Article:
“Teaching the Next Generation about September 11th”
“What happened at the Pentagon?” one of my students asked me. “Why are they ringing that bell?”
It was September 11, 2008, seven years after the 9/11 attacks. I was an elementary school librarian in Northern Virginia. A select group of students, chosen to be my library helpers, had just walked into the library. They gathered around me, watching a wall-mounted television in the center of the room. I had turned it on earlier that morning so the staff could watch the dedication of the Pentagon Memorial on C-Span.
“Why are they reading names?” another student asked. “Did people die?”
I won’t forget the upturned faces, focused on the television screen that morning. All six of my library helpers stood silently, watching a man in a white Navy suit, wearing white gloves, pull the cord on a large golden bell. Another man read names from a podium on an outdoor stage. The solemnity of the dedication ceremony was very clear to my students. Yet they were baffled by the reason for it. I was surprised.
As residents of Northern Virginia, these students were certainly familiar with the Pentagon. Like me, they’d seen the huge five-sided building with its enormous parking lot on their way to the airport or a nearby mall. But not one of the six children in front of me knew that the Pentagon had been attacked on September 11, 2001.
I shouldn’t have been shocked. These students were only four years old in 2001 and unlikely to remember much. Not all of them had even lived in Virginia at the time of the Pentagon attack. Why should they know what happened?
A good question. As a teacher, it was something I thought about a lot. Should 9/11 be a part of our curriculum? Can we understand our present society better when we have knowledge of past events?
Today’s students may not be aware of the drastic changes in airport security since 9/11. Even more importantly, they may not be aware of the way Americans came together to help each other and rebuild after 9/11. Knowing that Americans overcame tough circumstances in the past can give students the courage to face future challenges if they arise. The history of 9/11 can demonstrate the resilience of American society. The Pentagon was rebuilt within a year. It’s a story of perseverance our students should be aware of.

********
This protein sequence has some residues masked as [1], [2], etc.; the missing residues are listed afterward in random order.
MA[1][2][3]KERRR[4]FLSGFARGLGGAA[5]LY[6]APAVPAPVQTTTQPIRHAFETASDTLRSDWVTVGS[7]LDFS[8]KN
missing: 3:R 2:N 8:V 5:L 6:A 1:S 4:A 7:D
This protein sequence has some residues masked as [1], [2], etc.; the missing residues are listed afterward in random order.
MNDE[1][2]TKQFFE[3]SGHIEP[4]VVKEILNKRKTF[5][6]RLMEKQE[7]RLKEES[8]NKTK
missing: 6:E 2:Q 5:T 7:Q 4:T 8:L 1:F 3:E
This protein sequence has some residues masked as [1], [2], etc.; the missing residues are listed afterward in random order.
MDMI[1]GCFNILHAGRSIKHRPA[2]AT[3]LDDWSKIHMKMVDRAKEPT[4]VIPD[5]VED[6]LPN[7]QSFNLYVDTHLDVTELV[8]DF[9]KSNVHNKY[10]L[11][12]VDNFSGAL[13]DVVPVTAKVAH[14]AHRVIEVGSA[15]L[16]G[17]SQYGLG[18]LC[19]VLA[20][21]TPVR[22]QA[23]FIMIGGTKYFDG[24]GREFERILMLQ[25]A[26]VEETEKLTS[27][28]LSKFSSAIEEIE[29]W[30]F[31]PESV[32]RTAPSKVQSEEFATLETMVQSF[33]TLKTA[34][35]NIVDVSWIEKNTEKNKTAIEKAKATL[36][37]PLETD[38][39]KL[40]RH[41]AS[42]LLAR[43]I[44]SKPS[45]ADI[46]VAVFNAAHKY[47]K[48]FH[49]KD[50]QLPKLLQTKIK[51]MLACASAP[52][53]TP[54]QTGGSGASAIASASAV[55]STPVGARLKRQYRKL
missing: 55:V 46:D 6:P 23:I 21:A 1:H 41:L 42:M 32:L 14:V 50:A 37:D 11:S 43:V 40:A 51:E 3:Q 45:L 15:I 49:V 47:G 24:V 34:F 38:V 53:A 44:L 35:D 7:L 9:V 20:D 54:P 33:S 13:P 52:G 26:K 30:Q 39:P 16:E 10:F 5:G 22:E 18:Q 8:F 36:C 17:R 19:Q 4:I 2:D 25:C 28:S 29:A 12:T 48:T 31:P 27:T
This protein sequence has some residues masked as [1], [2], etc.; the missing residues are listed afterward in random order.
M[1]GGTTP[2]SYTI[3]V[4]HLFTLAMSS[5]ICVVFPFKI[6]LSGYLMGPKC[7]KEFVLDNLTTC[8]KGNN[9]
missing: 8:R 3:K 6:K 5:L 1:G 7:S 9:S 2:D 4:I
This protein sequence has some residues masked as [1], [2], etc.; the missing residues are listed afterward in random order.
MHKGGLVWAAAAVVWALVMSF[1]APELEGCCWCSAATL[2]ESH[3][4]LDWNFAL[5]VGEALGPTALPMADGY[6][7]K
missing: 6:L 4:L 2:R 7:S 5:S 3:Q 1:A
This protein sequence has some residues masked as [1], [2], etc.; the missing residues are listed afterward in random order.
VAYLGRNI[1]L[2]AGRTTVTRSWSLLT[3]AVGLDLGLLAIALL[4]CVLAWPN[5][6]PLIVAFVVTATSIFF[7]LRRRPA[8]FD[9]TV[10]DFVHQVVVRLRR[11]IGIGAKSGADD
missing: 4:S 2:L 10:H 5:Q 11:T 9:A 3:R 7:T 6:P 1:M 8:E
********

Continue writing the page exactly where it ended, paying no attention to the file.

My collection of narrative poems, Smoke at the Pentagon: Poems to Remember, portrays the reactions of young people who experienced September 11th in Northern Virginia where the Pentagon is located. Kelvin, age 5, is on the swings at recess when he is frightened by a loud sound. Emily, age 13, describes her feelings as she watches her teacher holding on to his desk, visibly shaken by the news he shares with the class. Cyrus, age 10, waits for his father, a fireman responding to the Pentagon attack. Tyra, age 14, watches rubble cleared from the Pentagon while riding the bus to school.
The twenty poems in Smoke at the Pentagon: Poems to Remember could be performed as a Reader’s Theater. If the class has more than twenty students, the introduction can be divided up into extra speaking parts. Role-playing the different characters can help students understand and discuss many perspectives. Other teaching ideas for Smoke at the Pentagon: Poems to Remember can be found in the Teacher’s Guide posted on my website and at the Bushel & Peck website.
I hope you will consider discussing September 11, 2001 in your classrooms and at home. We are approaching the 22nd anniversary of the event. Today’s children will have no knowledge of this history if educators and other adults don’t introduce it.
Published August 1st, 2023 by Bushel & Peck
About the Book: A moving book of poems to remember 9/11 at the Pentagon.
On September 11, 2001, American Airlines Flight 77 crashed into the Pentagon in Arlington, Virginia. One hundred and eighty-four innocent people were killed. The event occurred at 9:37 a.m. and was part of a coordinated terrorist attack against the United States involving four hijacked flights.
Author Jacqueline Jules, who was a school librarian living in Arlington, Virginia on 9/11, tells the story of that day through a tapestry of poems. These poems tell the stories of young people from all aspects of the Arlington and Pentagon communities and are composites drawn from personal experiences with students and friends residing in Northern Virginia at the time of the attack.
September 11th changed childhoods. Anyone old enough to remember that day will never forget, but today’s children need to be told the story.
Download the Teacher’s Guide: http://jacquelinejules.com/images/Teacher’sGuideSMOKE%20AT%20THE%20PENTAGON.pdf
⭐”A powerful, humanistic look at the aftermath of a national tragedy, and an important purchase for modern collections.”―School Library Journal
About the Author: Jacqueline Jules is the award-winning author of over fifty books for young readers, including the Zapato Power series, the Sofia Martinez series, Unite or Die: How Thirteen Became a Nation, My Name is Hamburger, The Porridge-Pot Goblin, and Tag Your Dreams: Poems of Play and Persistence. A retired elementary school librarian and teacher, she has created numerous resources for her website, available to educators for free download. Please visit www.jacquelinejules.com.
Thank you, Jacqueline, for reminding us to teach about this life-changing day!